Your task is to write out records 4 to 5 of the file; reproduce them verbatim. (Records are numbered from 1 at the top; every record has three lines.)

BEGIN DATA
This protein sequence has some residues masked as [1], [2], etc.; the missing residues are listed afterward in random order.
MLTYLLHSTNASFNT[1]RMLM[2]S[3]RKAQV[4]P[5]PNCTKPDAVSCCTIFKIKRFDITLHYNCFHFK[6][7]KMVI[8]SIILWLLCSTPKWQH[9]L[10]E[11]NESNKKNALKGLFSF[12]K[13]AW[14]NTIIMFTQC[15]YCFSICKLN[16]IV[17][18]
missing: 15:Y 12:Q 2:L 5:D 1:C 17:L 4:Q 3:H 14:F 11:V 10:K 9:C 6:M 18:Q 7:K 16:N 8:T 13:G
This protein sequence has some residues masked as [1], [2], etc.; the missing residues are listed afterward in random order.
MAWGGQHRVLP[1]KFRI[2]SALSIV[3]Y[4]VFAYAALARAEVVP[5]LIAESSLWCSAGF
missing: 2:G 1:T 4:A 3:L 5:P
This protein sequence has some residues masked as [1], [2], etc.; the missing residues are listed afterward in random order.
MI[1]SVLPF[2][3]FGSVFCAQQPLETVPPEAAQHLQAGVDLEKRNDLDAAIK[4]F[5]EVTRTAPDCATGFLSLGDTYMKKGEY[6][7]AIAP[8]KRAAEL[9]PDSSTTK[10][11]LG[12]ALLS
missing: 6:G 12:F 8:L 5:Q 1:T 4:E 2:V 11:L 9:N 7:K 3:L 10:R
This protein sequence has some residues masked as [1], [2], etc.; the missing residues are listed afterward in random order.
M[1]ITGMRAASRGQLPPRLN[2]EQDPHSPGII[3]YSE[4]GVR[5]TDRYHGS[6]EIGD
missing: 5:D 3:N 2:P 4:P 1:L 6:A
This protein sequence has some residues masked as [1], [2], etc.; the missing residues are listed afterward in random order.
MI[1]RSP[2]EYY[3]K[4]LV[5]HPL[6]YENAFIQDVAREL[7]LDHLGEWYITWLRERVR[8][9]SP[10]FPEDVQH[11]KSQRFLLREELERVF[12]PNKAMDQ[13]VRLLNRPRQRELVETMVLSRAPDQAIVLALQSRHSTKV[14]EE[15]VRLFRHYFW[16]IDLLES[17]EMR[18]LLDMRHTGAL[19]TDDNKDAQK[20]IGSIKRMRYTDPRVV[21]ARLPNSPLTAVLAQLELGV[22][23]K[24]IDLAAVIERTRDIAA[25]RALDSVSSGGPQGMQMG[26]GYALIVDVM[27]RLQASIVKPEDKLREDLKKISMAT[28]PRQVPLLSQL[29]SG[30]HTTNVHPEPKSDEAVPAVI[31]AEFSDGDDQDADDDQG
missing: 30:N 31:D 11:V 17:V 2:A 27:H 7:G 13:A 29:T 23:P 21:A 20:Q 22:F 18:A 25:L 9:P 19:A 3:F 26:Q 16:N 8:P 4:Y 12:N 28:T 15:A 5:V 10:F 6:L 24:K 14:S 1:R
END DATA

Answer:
This protein sequence has some residues masked as [1], [2], etc.; the missing residues are listed afterward in random order.
M[1]ITGMRAASRGQLPPRLN[2]EQDPHSPGII[3]YSE[4]GVR[5]TDRYHGS[6]EIGD
missing: 5:D 3:N 2:P 4:P 1:L 6:A
This protein sequence has some residues masked as [1], [2], etc.; the missing residues are listed afterward in random order.
MI[1]RSP[2]EYY[3]K[4]LV[5]HPL[6]YENAFIQDVAREL[7]LDHLGEWYITWLRERVR[8][9]SP[10]FPEDVQH[11]KSQRFLLREELERVF[12]PNKAMDQ[13]VRLLNRPRQRELVETMVLSRAPDQAIVLALQSRHSTKV[14]EE[15]VRLFRHYFW[16]IDLLES[17]EMR[18]LLDMRHTGAL[19]TDDNKDAQK[20]IGSIKRMRYTDPRVV[21]ARLPNSPLTAVLAQLELGV[22][23]K[24]IDLAAVIERTRDIAA[25]RALDSVSSGGPQGMQMG[26]GYALIVDVM[27]RLQASIVKPEDKLREDLKKISMAT[28]PRQVPLLSQL[29]SG[30]HTTNVHPEPKSDEAVPAVI[31]AEFSDGDDQDADDDQG
missing: 30:N 31:D 11:V 17:V 2:A 27:H 7:G 13:A 29:T 23:P 21:A 20:Q 22:F 18:A 25:L 9:P 19:A 3:F 26:Q 16:N 8:P 4:Y 12:N 28:T 15:A 5:V 10:F 6:L 24:K 14:S 1:R